“He showed what he’s capable of at that camp. That’s really all I’m going to say,” Wilson said. “I think you’ll see in the World Juniors this year, you’ll see some stuff.”

The World Juniors begin on Dec. 26 in Ufa, Russia, and conclude on Jan. 5.

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Douglas Murray is the latest Sharks player returning to North America, according to a Swedish website.

A Google translation of the release – always a bit tricky – seems to suggest that Murray, 32, who played 14 games with second-tier club Djurgarden, could return to Sweden if the NHL cancels the 2012-13 season.

TJ Galiardi (Germany), Antti Niemi (Finland) and Logan Couture (Switzerland) have all returned to North America recently after playing abroad. Marty Havlat is also back in the Bay Area, after spending several months in the Czech Republic with his new daughter.

Bad offense, not bad officiating, is main culprit for Sharks' skid

Bad offense, not bad officiating, is main culprit for Sharks' skid

For just the second time this season, the San Jose Sharks have lost consecutive games.

It’s the first time since the club opened the season 0-2, and were outscored 9-4. San Jose played much better in Thursday’s loss to Florida and Saturday’s defeat at the hands of Boston than they did to start the campaign, but have now been on the wrong side of four goal reviews.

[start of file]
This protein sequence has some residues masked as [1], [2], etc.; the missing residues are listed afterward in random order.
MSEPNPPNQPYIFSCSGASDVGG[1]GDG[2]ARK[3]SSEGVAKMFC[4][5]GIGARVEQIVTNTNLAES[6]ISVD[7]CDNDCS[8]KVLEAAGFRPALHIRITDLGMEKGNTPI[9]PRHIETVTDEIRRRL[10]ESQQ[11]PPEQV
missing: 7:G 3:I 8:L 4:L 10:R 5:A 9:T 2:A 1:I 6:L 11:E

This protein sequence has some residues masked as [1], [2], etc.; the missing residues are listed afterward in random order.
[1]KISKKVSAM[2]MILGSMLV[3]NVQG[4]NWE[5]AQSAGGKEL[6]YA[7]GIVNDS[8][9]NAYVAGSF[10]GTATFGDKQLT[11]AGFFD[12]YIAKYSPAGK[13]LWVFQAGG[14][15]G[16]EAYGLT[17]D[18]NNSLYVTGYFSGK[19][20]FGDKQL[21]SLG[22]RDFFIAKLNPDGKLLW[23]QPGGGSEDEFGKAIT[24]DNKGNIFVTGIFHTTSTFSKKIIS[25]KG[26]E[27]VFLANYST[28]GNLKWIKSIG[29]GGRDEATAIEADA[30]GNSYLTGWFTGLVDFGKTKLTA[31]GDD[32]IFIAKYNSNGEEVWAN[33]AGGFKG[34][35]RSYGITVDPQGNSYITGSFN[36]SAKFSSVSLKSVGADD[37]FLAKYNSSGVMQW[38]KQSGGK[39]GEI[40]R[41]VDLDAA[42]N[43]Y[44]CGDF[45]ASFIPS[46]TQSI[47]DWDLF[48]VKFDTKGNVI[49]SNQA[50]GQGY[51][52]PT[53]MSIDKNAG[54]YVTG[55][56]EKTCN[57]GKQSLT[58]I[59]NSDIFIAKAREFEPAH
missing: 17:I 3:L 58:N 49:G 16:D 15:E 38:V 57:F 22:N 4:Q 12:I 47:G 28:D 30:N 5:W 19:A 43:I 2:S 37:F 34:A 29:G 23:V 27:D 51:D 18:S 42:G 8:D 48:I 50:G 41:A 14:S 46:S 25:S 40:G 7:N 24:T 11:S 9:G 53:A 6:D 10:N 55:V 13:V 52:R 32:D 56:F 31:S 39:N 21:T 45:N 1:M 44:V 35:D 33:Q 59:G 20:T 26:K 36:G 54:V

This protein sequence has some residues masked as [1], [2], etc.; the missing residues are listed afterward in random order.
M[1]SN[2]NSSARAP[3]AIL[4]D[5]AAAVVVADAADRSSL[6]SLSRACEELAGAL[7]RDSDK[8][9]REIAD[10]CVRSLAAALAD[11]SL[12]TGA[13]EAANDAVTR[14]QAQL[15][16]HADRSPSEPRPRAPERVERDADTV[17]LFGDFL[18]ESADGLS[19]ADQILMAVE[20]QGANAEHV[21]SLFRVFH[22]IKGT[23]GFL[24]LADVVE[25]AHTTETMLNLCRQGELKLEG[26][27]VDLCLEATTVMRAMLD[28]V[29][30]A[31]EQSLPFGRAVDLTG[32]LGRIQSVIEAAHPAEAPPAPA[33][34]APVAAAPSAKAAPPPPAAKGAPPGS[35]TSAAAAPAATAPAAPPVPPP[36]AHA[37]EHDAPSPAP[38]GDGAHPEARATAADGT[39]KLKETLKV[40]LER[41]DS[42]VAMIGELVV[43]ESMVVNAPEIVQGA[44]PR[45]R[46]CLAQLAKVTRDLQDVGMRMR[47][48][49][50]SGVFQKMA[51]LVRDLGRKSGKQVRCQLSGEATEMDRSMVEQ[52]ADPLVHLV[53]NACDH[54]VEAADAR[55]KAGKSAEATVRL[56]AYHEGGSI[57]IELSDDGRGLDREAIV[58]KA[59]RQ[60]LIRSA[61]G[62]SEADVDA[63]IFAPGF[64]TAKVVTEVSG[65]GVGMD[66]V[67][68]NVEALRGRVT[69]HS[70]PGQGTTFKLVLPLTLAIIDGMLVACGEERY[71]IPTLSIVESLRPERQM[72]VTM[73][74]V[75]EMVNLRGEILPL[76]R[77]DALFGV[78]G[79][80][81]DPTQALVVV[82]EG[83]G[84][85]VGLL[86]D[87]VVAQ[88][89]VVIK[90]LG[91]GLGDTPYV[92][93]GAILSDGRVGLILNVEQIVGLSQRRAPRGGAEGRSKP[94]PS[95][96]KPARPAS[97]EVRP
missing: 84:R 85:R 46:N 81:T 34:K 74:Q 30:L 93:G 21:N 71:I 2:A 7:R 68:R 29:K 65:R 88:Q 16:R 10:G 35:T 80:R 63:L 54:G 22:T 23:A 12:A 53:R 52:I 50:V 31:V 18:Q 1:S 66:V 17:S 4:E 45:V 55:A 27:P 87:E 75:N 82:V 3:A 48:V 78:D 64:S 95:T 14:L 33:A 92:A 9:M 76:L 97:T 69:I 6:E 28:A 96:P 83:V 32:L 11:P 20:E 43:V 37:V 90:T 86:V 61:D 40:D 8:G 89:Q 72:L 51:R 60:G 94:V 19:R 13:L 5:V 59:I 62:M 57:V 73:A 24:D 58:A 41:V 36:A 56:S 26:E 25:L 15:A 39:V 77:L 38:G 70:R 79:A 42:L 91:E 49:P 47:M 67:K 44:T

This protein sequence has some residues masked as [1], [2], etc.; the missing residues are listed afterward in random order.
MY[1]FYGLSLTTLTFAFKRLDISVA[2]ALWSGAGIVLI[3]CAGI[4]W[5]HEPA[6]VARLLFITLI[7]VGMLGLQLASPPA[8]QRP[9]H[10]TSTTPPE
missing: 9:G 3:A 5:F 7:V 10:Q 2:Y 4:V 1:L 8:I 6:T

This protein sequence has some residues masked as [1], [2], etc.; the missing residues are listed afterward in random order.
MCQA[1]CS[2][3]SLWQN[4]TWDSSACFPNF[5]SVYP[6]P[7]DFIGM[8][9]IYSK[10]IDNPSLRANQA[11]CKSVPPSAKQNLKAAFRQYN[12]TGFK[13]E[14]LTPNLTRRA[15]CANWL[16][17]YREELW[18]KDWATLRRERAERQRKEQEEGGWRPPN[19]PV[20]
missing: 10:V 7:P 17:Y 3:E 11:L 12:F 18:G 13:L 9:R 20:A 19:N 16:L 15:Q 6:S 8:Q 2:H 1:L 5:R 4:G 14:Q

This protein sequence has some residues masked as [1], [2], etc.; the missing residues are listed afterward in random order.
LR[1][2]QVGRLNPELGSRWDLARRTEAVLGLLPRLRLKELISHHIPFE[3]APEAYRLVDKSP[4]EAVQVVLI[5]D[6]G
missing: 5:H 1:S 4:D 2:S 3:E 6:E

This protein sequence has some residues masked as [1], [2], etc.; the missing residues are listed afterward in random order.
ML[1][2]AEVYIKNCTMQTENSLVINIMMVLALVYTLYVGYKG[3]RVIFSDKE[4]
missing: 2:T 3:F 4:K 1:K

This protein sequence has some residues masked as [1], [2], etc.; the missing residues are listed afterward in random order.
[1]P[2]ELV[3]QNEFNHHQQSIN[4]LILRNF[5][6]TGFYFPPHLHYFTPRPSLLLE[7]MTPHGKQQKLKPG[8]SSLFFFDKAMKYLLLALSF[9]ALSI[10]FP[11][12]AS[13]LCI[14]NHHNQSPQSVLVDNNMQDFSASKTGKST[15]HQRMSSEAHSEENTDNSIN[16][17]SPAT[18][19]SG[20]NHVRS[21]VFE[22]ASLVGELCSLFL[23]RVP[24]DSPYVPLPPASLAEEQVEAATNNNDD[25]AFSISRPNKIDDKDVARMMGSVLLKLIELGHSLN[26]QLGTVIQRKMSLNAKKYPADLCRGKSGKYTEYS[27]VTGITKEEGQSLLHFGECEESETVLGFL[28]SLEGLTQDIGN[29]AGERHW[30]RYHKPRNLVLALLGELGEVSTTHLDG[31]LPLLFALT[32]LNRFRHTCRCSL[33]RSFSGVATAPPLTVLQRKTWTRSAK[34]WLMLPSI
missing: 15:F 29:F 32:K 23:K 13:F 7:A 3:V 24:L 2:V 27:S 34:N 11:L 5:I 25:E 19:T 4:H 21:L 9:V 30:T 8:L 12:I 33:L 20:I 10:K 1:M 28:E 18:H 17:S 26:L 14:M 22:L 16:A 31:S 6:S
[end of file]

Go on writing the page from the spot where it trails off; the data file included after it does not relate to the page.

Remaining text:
The Sharks have lost each of the last two games by two goals, so there’s an understandable temptation to chalk these losses up to questionable officiating. Yet even if you disregard the notion that the officials got each call right (which they did), it’s one that must be resisted.

Their actual lack of offense, not a perceived lack of good officiating, is the main culprit behind the losing streak.

Timo Meier’s goal on Saturday stands as San Jose’s lone tally on this three-game homestand. It’s not for a lack of trying: The Sharks pumped 72 shots on net in the last two games, but could not solve Roberto Luongo or Anton Khudobin.

You can blame the officiating in San Jose’s last two losses all you want, but a good offensive team would have converted subsequent chances to make up for the goals taken off the board. The Sharks have not been a good offensive team this season, and could not make up for it.